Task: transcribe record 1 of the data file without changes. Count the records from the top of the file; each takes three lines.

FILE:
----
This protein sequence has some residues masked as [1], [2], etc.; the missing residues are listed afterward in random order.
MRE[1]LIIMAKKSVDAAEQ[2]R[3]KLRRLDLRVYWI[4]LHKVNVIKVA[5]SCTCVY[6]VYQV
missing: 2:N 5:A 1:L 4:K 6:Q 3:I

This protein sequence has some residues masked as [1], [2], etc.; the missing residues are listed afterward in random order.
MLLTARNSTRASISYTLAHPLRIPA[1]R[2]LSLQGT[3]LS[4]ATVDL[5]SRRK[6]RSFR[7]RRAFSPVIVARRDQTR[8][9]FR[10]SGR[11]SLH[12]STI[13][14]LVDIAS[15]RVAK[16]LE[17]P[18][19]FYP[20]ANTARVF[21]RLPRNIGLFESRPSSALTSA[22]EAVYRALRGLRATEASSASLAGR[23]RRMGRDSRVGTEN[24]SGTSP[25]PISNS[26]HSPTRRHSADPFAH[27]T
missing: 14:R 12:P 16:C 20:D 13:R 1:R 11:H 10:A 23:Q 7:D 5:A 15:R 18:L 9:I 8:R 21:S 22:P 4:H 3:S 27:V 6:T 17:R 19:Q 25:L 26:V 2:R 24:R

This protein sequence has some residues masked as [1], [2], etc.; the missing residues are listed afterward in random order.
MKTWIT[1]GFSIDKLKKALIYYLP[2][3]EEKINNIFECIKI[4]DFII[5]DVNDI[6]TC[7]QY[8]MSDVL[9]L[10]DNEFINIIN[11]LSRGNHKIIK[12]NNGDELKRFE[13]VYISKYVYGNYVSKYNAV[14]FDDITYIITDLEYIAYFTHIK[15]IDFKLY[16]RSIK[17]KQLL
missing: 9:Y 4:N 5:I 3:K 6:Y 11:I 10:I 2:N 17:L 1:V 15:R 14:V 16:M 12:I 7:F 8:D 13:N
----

This protein sequence has some residues masked as [1], [2], etc.; the missing residues are listed afterward in random order.
MRE[1]LIIMAKKSVDAAEQ[2]R[3]KLRRLDLRVYWI[4]LHKVNVIKVA[5]SCTCVY[6]VYQV
missing: 2:N 5:A 1:L 4:K 6:Q 3:I